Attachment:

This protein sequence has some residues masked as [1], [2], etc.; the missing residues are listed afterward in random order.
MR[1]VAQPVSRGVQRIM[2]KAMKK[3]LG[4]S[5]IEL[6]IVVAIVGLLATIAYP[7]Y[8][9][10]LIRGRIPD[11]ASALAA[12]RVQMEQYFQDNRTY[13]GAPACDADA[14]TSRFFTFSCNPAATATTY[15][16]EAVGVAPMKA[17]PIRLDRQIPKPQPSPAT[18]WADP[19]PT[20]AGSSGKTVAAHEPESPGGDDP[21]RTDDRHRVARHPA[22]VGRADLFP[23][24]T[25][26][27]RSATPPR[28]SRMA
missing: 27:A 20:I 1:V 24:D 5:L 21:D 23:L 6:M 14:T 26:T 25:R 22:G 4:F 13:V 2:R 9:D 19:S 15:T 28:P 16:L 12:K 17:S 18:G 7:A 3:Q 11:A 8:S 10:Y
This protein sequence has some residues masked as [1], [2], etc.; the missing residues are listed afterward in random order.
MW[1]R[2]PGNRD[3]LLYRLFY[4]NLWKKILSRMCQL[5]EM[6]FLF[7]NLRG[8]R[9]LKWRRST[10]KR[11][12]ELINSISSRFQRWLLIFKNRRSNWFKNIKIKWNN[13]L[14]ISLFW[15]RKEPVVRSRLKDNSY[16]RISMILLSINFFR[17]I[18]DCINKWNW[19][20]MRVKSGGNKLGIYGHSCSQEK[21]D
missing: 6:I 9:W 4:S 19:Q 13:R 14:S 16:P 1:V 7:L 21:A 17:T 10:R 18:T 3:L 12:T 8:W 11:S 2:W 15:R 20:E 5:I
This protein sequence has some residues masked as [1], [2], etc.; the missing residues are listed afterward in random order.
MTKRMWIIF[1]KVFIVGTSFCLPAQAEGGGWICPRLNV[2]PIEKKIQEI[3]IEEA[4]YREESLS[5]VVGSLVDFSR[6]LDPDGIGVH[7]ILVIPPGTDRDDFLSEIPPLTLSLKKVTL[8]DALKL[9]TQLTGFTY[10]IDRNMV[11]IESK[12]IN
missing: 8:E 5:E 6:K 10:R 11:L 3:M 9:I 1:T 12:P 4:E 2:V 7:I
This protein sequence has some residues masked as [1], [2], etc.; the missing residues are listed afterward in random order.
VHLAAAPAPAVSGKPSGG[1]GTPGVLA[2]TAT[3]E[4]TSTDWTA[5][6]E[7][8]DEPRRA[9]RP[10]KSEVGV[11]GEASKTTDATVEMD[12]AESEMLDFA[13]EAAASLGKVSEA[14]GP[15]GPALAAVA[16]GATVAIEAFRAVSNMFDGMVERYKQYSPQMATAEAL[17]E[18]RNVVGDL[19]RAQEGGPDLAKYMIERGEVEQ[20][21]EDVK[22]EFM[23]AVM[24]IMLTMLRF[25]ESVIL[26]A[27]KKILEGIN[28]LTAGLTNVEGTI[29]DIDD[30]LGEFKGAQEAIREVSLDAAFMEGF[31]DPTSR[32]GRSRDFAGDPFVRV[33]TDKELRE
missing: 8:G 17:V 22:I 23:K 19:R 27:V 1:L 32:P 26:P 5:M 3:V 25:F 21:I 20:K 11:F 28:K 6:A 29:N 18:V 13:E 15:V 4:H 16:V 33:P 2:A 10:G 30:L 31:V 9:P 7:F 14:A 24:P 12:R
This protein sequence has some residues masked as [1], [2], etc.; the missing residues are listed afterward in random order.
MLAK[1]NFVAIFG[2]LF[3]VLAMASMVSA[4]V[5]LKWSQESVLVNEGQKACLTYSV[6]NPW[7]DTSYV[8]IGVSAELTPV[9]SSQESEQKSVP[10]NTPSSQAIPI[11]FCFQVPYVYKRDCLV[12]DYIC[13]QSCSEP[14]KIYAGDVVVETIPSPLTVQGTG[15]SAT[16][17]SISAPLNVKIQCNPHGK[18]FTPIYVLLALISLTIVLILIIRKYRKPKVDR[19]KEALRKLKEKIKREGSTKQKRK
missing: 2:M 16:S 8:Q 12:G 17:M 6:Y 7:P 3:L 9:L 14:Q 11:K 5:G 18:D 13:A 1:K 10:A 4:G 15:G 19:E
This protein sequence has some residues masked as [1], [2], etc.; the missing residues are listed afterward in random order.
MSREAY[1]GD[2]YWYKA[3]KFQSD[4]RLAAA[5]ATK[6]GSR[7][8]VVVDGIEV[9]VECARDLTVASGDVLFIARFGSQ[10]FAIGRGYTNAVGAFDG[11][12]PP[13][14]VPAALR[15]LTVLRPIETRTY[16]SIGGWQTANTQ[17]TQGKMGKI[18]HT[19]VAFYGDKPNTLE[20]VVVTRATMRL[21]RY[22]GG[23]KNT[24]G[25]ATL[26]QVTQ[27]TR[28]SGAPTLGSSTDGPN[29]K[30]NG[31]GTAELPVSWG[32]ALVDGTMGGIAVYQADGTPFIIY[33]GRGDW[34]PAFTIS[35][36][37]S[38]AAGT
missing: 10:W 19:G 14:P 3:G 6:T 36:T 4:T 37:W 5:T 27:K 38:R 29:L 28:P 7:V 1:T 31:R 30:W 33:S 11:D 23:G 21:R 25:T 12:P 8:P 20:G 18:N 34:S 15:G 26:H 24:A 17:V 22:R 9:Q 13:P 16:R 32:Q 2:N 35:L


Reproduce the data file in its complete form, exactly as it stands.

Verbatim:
This protein sequence has some residues masked as [1], [2], etc.; the missing residues are listed afterward in random order.
MR[1]VAQPVSRGVQRIM[2]KAMKK[3]LG[4]S[5]IEL[6]IVVAIVGLLATIAYP[7]Y[8][9][10]LIRGRIPD[11]ASALAA[12]RVQMEQYFQDNRTY[13]GAPACDADA[14]TSRFFTFSCNPAATATTY[15][16]EAVGVAPMKA[17]PIRLDRQIPKPQPSPAT[18]WADP[19]PT[20]AGSSGKTVAAHEPESPGGDDP[21]RTDDRHRVARHPA[22]VGRADLFP[23][24]T[25][26][27]RSATPPR[28]SRMA
missing: 27:A 20:I 1:V 24:D 5:L 21:D 23:L 6:M 14:T 26:T 25:R 22:G 4:F 13:V 2:R 9:D 19:S 15:T 28:P 16:L 12:K 17:S 18:G 7:A 3:Q 11:A 8:S 10:Y
This protein sequence has some residues masked as [1], [2], etc.; the missing residues are listed afterward in random order.
MW[1]R[2]PGNRD[3]LLYRLFY[4]NLWKKILSRMCQL[5]EM[6]FLF[7]NLRG[8]R[9]LKWRRST[10]KR[11][12]ELINSISSRFQRWLLIFKNRRSNWFKNIKIKWNN[13]L[14]ISLFW[15]RKEPVVRSRLKDNSY[16]RISMILLSINFFR[17]I[18]DCINKWNW[19][20]MRVKSGGNKLGIYGHSCSQEK[21]D
missing: 6:I 9:W 4:S 19:Q 13:R 14:S 16:P 1:V 7:L 21:A 17:T 10:R 18:T 3:L 12:T 8:W 11:S 2:W 15:R 20:E 5:I
This protein sequence has some residues masked as [1], [2], etc.; the missing residues are listed afterward in random order.
MTKRMWIIF[1]KVFIVGTSFCLPAQAEGGGWICPRLNV[2]PIEKKIQEI[3]IEEA[4]YREESLS[5]VVGSLVDFSR[6]LDPDGIGVH[7]ILVIPPGTDRDDFLSEIPPLTLSLKKVTL[8]DALKL[9]TQLTGFTY[10]IDRNMV[11]IESK[12]IN
missing: 8:E 5:E 6:K 10:R 11:L 3:M 9:I 1:T 12:P 4:E 2:V 7:I
This protein sequence has some residues masked as [1], [2], etc.; the missing residues are listed afterward in random order.
VHLAAAPAPAVSGKPSGG[1]GTPGVLA[2]TAT[3]E[4]TSTDWTA[5][6]E[7][8]DEPRRA[9]RP[10]KSEVGV[11]GEASKTTDATVEMD[12]AESEMLDFA[13]EAAASLGKVSEA[14]GP[15]GPALAAVA[16]GATVAIEAFRAVSNMFDGMVERYKQYSPQMATAEAL[17]E[18]RNVVGDL[19]RAQEGGPDLAKYMIERGEVEQ[20][21]EDVK[22]EFM[23]AVM[24]IMLTMLRF[25]ESVIL[26]A[27]KKILEGIN[28]LTAGLTNVEGTI[29]DIDD[30]LGEFKGAQEAIREVSLDAAFMEGF[31]DPTSR[32]GRSRDFAGDPFVRV[33]TDKELRE
missing: 8:G 17:V 22:I 23:K 19:R 27:V 1:L 32:P 26:P 5:M 3:V 25:F 21:I 20:K 11:F 28:K 6:A 29:N 18:V 13:E 15:V 4:H 16:V 33:P 2:A 10:G 30:L 31:V 9:P 7:F 14:A 24:P 12:R
This protein sequence has some residues masked as [1], [2], etc.; the missing residues are listed afterward in random order.
MLAK[1]NFVAIFG[2]LF[3]VLAMASMVSA[4]V[5]LKWSQESVLVNEGQKACLTYSV[6]NPW[7]DTSYV[8]IGVSAELTPV[9]SSQESEQKSVP[10]NTPSSQAIPI[11]FCFQVPYVYKRDCLV[12]DYIC[13]QSCSEP[14]KIYAGDVVVETIPSPLTVQGTG[15]SAT[16][17]SISAPLNVKIQCNPHGK[18]FTPIYVLLALISLTIVLILIIRKYRKPKVDR[19]KEALRKLKEKIKREGSTKQKRK
missing: 2:M 16:S 8:Q 12:G 17:M 6:Y 7:P 3:L 9:L 14:Q 11:K 5:G 18:D 13:A 1:K 10:A 4:G 15:G 19:E
This protein sequence has some residues masked as [1], [2], etc.; the missing residues are listed afterward in random order.
MSREAY[1]GD[2]YWYKA[3]KFQSD[4]RLAAA[5]ATK[6]GSR[7][8]VVVDGIEV[9]VECARDLTVASGDVLFIARFGSQ[10]FAIGRGYTNAVGAFDG[11][12]PP[13][14]VPAALR[15]LTVLRPIETRTY[16]SIGGWQTANTQ[17]TQGKMGKI[18]HT[19]VAFYGDKPNTLE[20]VVVTRATMRL[21]RY[22]GG[23]KNT[24]G[25]ATL[26]QVTQ[27]TR[28]SGAPTLGSSTDGPN[29]K[30]NG[31]GTAELPVSWG[32]ALVDGTMGGIAVYQADGTPFIIY[33]GRGDW[34]PAFTIS[35][36][37]S[38]AAGT
missing: 10:W 19:G 14:P 3:G 6:T 36:T 4:T 37:W 5:T 27:K 38:R 29:L 28:P 7:V 1:T 31:R 30:W 33:S 11:D 23:G 21:R 25:T 12:P 8:P 20:G 18:N 34:S 15:G 26:H 24:A 17:V 22:R 9:Q 13:P 16:R 32:Q 2:N 35:L